A new normal
Catherine Mitchell, IGov Team, 12th May 2015
I am definitely not a pioneer when it comes to technology but I was hugely impressed as a first time user of Uber. On an overly ambitious afternoon walk from Greenwich to London Bridge on Sunday, a friend and I found ourselves on a lonely stretch of the Thames Path half an hour before our dinner reservation. My American friend called up her Uber account which said there was an Uber Cab 3 minutes away. Sure enough within 5 minutes we were on our way to the restaurant. The Uber driver knew ‘Christine’ and her 5 star rating, and we knew his name, car and his rating and the estimated cost. No money changes hands – it is just paid for from her account, and her account is good in 35 countries.
I am sure without that particular service we would have been wandering around for ages trying to get a cab/ find a bus stop. That was ‘normal’ in my life before yesterday afternoon – now I will get an account so that I do not find myself in that situation again. How incredible that an American was better able to navigate her way out of trouble in London than me, someone who has (in the past) lived there for years.
Her daughter set up the App and account on her phone for her because her daughter uses Uber all the time.
However, it turns out that Uber has issues of regulation – including whether their drivers are fully insured and work to the required regulations. Hailo is a similar service to Uber but unlike Uber, all of the drivers on the Hailo platform are commercially licensed drivers and are within regulation of the cities they operate in. They’re also all fully insured. And they also have had problems competing with their rivals lower standards.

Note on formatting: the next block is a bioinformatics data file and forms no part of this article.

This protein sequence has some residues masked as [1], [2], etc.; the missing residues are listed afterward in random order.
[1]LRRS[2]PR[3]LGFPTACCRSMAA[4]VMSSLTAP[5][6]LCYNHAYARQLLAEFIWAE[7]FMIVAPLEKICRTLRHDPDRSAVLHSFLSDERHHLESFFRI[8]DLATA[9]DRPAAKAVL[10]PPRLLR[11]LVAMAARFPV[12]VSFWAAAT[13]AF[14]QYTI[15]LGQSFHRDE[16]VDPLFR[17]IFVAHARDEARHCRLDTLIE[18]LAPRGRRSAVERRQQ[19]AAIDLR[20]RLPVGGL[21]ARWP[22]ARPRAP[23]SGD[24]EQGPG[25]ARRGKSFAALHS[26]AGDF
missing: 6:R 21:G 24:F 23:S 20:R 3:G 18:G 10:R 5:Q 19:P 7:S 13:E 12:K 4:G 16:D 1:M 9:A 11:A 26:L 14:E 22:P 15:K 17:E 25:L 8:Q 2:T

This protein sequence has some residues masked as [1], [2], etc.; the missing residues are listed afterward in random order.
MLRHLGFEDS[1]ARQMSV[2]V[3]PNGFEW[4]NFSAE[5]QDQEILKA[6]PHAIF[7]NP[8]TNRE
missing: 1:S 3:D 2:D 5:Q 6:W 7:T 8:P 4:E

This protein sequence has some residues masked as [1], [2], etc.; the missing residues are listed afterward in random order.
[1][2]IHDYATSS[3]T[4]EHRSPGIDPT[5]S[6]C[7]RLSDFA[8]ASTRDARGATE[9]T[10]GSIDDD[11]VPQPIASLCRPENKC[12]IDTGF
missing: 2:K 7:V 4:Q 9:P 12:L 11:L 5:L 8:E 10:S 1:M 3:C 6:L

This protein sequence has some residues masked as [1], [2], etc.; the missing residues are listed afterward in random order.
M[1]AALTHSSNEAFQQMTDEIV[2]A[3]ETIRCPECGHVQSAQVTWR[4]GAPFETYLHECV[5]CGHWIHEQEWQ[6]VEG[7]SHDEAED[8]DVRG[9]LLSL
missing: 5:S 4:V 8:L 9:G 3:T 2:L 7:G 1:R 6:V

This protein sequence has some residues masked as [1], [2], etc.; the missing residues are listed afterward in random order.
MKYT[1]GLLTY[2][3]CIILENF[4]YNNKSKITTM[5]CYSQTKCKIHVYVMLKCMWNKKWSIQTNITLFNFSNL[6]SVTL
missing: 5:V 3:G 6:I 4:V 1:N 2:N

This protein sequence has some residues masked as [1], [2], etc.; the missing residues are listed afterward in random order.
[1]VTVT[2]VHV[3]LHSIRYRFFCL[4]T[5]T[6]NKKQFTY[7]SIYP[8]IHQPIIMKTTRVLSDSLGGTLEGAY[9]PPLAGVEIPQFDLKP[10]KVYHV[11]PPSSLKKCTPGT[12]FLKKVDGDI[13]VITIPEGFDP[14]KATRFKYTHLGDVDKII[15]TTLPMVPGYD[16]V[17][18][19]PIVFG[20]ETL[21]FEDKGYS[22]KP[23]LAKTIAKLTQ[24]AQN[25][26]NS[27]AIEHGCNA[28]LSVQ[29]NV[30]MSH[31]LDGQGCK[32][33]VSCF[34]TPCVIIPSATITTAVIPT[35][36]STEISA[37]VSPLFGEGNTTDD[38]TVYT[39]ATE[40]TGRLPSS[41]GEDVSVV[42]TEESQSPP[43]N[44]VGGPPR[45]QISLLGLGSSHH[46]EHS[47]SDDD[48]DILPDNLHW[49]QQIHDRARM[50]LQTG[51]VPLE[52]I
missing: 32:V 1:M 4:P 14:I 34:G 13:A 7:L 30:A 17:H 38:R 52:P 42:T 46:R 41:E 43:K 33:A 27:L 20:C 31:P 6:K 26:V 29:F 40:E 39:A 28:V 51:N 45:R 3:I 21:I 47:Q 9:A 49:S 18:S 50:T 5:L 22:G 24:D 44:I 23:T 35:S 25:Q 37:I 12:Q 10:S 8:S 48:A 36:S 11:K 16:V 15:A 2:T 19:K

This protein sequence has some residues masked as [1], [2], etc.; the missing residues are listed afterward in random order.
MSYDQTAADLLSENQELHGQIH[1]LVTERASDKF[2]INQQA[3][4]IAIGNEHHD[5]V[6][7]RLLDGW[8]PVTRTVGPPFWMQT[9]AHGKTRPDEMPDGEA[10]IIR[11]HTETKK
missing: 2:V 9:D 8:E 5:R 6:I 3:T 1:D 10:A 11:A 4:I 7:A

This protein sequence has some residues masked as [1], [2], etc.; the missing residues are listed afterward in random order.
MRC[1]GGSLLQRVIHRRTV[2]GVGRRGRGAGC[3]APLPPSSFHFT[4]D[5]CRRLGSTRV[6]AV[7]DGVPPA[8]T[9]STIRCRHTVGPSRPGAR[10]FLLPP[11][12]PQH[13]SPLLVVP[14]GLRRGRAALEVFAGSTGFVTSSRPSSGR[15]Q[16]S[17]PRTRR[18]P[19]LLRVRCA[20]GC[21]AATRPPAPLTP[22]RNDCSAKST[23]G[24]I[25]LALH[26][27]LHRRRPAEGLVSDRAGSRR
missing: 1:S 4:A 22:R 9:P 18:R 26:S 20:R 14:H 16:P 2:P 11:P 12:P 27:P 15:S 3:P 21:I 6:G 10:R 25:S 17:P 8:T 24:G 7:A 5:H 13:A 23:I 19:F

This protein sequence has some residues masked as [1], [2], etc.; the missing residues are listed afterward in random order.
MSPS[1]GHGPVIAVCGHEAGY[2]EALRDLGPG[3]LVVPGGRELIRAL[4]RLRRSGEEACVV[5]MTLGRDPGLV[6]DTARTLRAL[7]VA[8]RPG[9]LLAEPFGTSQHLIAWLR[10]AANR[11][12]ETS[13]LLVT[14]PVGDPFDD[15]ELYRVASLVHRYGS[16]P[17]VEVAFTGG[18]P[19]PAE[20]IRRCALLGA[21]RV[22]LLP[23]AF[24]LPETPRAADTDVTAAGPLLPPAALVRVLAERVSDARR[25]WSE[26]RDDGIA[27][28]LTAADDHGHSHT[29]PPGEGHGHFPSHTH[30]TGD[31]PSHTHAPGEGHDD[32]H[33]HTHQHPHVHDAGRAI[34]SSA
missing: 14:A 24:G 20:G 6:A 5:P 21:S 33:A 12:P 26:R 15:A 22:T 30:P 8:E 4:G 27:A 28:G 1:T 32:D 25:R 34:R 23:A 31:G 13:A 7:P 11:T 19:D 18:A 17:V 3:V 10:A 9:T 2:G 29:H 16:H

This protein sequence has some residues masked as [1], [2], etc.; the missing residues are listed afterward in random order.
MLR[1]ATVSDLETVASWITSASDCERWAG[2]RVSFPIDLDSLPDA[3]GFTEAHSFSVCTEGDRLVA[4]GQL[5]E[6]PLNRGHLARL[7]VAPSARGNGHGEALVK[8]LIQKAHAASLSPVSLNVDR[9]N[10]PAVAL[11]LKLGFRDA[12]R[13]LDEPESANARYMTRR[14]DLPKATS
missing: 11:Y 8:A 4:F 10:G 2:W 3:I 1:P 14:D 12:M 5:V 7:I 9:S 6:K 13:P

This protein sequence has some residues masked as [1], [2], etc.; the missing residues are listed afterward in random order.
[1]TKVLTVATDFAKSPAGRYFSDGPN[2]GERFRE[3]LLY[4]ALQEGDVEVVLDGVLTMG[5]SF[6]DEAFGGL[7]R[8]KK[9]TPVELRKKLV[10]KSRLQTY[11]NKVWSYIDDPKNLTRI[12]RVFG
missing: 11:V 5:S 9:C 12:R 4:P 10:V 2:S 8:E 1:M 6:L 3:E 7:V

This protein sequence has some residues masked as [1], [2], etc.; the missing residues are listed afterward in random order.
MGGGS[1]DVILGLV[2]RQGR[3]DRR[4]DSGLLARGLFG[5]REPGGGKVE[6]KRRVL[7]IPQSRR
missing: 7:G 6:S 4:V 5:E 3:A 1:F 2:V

It is no wonder that black cabs and other taxi services are worried. Black cabs do in fact have their own App –even if it will not have the multi-country aspect . So, if one wanted to support Black Cabs one could do so. What the impact of Uber / Hailo / Lyft etc will be on Black Cabs, will have to be seen. It suited me earlier on today to hail a Black Cab rather than to use an App so their markets may well be different.
The point is change happens and people get used to doing things differently. What we cannot imagine now, becomes normal. And Uber, Hailo, Airbnb etc is showing us just how quickly this can happen.
However, I also want to be safe and so I want regulators to (1) keep up with change, and ensure that individuals (read me) know about these risks – which I did not – and (2) I want regulations to ensure that, de facto, working to lower customer standards does not lead to higher commercial benefits.
ICT is changing our everyday lives. Regulation is facing similar challenges because of this across all areas. It seems to me that the regulatory role is increasingly about being flexible, adaptable, co-ordinative and self-reflexive rather than the original insurer of economic efficiency.